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Dec 12 2011

Don’t Eat When You Are Not Hungry! Are You Being Told By Your Doctor That Your Child Is Overweight? Most Statistics Say NO! Nutrition Labeling Moving to the Front of the Package (FOP). News You Can Use!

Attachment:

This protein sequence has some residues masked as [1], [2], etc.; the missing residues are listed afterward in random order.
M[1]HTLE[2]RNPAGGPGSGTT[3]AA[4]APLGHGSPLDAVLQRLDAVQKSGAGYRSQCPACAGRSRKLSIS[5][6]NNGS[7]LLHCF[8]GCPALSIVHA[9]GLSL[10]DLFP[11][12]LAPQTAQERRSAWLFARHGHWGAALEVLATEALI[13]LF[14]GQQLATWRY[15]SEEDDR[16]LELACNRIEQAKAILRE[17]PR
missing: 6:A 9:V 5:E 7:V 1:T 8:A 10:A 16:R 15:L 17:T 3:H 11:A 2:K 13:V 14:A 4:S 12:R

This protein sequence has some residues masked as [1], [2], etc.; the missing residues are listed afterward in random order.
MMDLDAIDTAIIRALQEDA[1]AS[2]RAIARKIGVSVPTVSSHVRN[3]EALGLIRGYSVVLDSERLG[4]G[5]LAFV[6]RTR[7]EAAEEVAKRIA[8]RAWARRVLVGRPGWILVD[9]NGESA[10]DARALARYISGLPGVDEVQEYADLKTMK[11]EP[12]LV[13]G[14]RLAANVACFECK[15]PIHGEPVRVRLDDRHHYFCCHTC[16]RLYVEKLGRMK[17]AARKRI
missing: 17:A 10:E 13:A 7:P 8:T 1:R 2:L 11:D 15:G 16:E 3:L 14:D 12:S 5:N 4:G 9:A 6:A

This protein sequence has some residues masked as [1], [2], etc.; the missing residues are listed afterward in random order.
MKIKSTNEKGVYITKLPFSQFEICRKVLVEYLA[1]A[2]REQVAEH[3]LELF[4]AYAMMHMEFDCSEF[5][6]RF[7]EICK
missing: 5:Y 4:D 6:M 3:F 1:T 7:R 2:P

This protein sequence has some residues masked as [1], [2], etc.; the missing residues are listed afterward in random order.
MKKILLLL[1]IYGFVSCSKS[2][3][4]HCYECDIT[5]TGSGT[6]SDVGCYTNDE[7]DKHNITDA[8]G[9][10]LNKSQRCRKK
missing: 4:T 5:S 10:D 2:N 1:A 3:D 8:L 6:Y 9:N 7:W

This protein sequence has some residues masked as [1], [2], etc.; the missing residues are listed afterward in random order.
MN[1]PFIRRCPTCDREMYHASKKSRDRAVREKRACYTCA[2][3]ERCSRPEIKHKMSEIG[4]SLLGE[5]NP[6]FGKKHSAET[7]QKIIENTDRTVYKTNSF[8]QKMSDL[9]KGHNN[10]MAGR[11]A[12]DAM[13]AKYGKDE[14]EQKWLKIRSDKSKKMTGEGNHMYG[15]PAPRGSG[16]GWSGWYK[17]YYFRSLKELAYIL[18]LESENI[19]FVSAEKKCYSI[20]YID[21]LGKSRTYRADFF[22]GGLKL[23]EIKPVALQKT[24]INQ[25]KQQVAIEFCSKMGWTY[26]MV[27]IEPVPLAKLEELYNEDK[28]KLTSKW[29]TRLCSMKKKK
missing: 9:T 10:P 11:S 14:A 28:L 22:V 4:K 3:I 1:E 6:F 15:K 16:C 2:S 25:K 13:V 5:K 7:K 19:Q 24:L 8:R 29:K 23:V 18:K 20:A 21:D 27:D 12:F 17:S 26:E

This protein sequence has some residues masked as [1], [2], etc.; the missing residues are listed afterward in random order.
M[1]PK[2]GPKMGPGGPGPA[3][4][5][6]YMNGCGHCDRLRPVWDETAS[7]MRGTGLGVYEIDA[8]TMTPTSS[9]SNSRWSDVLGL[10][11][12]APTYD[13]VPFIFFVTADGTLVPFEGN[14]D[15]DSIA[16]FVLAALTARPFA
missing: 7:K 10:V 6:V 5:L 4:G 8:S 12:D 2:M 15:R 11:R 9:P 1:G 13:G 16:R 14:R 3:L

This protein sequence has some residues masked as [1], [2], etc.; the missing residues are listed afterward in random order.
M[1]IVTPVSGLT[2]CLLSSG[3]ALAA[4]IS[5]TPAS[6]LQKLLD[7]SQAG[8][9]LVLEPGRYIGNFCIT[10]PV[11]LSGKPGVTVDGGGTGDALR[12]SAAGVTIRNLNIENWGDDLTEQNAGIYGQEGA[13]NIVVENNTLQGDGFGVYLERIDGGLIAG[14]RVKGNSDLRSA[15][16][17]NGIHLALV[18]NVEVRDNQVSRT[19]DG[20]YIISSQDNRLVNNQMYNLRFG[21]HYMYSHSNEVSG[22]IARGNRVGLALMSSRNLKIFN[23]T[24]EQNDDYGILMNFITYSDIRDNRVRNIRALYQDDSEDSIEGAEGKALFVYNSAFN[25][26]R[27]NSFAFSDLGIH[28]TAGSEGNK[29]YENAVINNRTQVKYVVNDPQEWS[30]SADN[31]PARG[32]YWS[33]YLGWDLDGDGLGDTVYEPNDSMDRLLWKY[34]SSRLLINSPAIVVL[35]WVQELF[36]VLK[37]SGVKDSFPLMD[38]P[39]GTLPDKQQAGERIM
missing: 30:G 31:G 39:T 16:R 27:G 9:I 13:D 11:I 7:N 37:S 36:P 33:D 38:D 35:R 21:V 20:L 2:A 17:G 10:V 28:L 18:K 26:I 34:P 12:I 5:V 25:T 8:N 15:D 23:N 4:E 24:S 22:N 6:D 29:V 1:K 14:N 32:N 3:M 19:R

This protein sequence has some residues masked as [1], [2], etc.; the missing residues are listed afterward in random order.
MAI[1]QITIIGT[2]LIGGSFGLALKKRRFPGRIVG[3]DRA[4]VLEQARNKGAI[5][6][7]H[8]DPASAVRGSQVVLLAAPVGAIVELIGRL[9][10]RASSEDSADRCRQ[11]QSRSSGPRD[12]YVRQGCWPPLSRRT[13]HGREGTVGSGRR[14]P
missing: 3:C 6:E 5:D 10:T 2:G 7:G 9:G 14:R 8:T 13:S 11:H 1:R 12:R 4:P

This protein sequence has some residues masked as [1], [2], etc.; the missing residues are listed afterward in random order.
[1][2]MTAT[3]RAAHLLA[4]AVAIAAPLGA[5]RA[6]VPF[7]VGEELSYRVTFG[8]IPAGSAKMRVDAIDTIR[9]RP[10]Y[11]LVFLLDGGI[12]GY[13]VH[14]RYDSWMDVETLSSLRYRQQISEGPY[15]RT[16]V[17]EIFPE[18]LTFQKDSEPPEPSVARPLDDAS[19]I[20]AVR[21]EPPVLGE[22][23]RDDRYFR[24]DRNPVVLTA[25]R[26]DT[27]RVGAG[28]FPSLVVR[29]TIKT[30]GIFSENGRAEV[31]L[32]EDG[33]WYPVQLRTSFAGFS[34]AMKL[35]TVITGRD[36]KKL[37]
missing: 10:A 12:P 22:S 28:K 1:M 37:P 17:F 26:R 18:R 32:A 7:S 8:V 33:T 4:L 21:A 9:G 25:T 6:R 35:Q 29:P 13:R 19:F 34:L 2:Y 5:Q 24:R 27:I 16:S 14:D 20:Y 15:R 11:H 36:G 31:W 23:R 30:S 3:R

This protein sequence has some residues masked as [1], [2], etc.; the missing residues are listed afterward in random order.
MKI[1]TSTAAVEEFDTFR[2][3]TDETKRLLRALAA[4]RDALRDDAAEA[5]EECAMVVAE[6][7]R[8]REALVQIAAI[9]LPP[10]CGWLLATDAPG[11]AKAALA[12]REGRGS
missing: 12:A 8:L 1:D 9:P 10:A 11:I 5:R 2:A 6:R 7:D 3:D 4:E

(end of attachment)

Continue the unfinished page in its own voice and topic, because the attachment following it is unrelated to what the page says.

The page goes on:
DON’T EAT WHEN YOU ARE NOT HUNGRY! We are all guilty of eating when we are not really hungry. Some call it stress, while others say they just need to have something to keep them busy. Others say they don’t know why they are eating-they just eat and eat and eat. Is it due to the TV commercial for that juicy burger or oven hot pizza? How about just sitting and watching television. Have you worn out the path to the kitchen?Whatever the reason is, it's not hunger that is stimulating this “extra” eating. And this “extra” eating  piles on the calories, lots of them! In between snacks and non hunger related snacking made up of carbs and fats are responsible for a large amount of the overweight and obesity we are seeing. So how do we change this persistent habit? A new study by a group of researchers at the University of Minnesota led by Kerri Boutelle, Ph.D. and published in the Journal of Consulting and Clinical Psychology, demonstrates that by improving the responses to the clues of truly being hungry and decreasing the responses to non hunger related eating, children can be trained to respond better to hunger and less to other stimuli (e.g. television commercials focusing on food). Boutelle and her group were also able to train children to understand body clues better and to respond better to being satiated ...